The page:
Gevurah is a multiplayer vr robotics simulator and cybernetics poem. Players can log in and interact with complex swarms of virtual robots, while hunting for lore (texts) about the virtual world. Gevurah brings together various fields of emerging technology, as well as many poetic ideas about the future of humanity’s relationship to data, algorithms and robots, in a compelling, fast-paced vr game format.


In the field of computer science, there is a subfield called “multi-agent systems”; these are computer programs that simulate “superorganisms” composed of hundreds (or thousands) of “artificial creatures” (like in the video below). We often find superorganisms in nature; in an ant colony or bee colony, the intelligence of the entire system is far greater than any individual ant or bee, and the entire system can solve problems that its members can’t alone.

Within the computer science sub-field of multi-agent systems, there are two more unique sub-fields (a.) swarm based construction and (b.) human swarm interaction. You can think of it again with its natural analogue: (a.) honeybees building a hive or (b.) a human that has trained a flock of crows. In nature, vast complex constructions are built by superorganisms, and we, as humans, often interact with them.


(a.) Observe this video by Kenichi Kabeya above (particularly minute six on). In this example, a series of agents spread themselves throughout the city, forming a complex hive-like exo-architecture around the current buildings’ structures. These agents are able to smoothly adapt to local architectural (and geographic) conditions, producing an infinitely varied urban plan (each time this simulation is run), but with an overall stylistic similarity. This idea of “swarm urbanism” will be explored in great depth in Gevurah.



(b.) Swarms however don’t just operate entirely on their own logic; they can be put into dialogue with human behavior. Think of a person standing in front of a building with FPOV goggles and a drone in front of them. Think of that drone flying through the city (or building); that’s what’s happening in the example above.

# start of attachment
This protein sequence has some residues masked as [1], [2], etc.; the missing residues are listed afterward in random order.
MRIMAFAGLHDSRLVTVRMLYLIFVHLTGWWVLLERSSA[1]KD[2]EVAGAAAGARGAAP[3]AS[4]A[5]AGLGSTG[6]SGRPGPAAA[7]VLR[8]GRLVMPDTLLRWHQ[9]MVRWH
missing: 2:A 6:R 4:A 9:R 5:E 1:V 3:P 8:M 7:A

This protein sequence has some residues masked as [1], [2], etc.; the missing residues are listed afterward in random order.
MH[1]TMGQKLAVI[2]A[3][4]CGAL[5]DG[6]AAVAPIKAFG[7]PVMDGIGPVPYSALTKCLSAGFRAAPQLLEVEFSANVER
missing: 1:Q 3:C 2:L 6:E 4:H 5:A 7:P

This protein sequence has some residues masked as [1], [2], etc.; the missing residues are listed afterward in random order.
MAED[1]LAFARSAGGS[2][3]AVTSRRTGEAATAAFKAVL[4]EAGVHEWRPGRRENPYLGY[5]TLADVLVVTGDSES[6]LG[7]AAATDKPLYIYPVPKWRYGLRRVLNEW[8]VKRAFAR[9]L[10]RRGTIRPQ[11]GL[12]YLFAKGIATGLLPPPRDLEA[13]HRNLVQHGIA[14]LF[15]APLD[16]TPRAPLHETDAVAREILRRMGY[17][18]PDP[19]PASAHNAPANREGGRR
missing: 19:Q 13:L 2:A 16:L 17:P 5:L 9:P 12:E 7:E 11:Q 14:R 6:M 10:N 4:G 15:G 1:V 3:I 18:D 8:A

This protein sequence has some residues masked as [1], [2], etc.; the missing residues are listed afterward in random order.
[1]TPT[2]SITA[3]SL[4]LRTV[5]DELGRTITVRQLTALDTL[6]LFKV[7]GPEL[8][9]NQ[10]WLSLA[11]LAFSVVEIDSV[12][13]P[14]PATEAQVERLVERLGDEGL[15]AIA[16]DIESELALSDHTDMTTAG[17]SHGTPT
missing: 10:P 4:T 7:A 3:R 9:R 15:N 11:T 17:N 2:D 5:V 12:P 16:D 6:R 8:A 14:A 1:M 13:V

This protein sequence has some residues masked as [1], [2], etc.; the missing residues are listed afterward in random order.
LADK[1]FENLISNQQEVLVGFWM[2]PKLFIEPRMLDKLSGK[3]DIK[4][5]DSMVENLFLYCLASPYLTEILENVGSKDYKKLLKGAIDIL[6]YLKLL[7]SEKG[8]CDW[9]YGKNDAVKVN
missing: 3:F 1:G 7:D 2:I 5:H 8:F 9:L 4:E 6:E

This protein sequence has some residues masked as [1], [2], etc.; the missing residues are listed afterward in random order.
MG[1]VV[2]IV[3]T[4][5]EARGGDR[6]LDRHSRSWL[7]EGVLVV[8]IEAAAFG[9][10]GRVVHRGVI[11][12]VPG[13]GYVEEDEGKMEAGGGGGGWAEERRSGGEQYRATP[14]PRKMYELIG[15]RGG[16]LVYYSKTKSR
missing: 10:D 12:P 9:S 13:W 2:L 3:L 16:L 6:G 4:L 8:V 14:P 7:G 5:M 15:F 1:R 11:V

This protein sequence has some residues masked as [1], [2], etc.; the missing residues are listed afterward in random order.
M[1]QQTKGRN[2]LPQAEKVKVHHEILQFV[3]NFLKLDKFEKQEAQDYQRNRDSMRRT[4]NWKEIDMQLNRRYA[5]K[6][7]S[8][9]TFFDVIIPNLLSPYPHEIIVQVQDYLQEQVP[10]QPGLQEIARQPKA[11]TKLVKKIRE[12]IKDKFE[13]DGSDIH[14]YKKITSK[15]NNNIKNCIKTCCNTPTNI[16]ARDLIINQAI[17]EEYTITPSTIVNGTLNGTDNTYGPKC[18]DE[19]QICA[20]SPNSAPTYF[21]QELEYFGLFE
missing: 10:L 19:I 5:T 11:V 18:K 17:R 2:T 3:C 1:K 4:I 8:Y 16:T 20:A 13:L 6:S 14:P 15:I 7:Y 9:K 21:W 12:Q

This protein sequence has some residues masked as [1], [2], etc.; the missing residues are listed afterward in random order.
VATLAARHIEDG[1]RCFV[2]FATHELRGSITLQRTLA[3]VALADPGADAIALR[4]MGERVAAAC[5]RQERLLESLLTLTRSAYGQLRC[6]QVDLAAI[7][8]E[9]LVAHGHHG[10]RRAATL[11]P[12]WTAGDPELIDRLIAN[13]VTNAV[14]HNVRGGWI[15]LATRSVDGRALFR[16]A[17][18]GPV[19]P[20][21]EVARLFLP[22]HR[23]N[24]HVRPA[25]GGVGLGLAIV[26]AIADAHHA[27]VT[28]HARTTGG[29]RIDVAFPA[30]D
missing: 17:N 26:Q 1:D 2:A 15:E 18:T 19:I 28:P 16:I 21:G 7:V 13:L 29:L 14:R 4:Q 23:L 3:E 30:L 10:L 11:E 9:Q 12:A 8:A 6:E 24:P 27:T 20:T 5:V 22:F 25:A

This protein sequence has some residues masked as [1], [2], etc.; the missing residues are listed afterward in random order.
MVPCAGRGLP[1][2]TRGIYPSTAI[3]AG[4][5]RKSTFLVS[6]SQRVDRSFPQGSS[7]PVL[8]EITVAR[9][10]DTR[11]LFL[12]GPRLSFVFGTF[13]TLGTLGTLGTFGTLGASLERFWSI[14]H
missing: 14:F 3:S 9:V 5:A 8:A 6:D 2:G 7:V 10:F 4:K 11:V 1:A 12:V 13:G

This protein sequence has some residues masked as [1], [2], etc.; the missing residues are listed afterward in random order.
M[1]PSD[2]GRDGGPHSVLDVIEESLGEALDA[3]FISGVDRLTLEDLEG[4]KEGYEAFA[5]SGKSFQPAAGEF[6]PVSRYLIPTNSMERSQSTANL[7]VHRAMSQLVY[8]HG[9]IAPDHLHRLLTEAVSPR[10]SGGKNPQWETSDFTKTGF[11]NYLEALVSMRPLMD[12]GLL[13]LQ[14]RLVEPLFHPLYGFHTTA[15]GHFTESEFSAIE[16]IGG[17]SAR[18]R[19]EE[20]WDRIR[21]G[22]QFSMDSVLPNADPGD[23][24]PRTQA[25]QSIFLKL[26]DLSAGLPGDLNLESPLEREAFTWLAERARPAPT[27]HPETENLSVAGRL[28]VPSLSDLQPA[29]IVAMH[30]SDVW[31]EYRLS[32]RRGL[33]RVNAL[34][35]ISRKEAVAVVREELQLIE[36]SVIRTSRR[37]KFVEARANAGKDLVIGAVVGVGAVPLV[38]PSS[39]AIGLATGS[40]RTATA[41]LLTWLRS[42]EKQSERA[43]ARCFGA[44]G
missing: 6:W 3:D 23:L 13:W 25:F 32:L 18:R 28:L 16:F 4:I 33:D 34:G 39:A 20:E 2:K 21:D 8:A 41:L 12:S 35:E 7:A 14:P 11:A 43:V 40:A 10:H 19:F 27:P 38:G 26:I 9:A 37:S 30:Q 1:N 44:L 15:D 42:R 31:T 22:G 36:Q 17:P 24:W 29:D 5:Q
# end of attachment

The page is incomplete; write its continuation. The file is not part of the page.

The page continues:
If a pilot is assigned “a fleet of drones,” they can’t possibly control all of them, so the fleet has to have its own navigation logic (this is what’s shown in the video above); nonetheless, the pilot still needs to have influence.

Ultimately, for working with a flock of drones, there must be a partnership between the human being (“pilot”) and the superorganism (the “drone fleet”). This partnership, and its control mechanisms, will be explored at great length in Gevurah. 


In the above video clip from Gevurah, architect robots (the long red columns) infinitely construct and destruct the landscape. One column builds lakes. One column builds mountain ranges. One column builds “apartment blocks.” Three of the columns “erase” the work of the other robots. There is no predetermined plan to this city. The robots infinitely build it, and tear it apart; it evolves forever.



When a player logs into Gevurah, they are assigned a fleet of robots. These robots operate by their own swarming algorithm; however, the player can set “way-points” for the flock, influencing their movement. The player above is “throwing” the “anchor point” to a location; then, telling his robot to go to that location.

In the above video, the players “calls” their flock to them, “releases” the flock, then jumps into the POV (point of view) of different flock members, while controlling how close or how far away flock members are to each other. 



Gevurah contains three poems.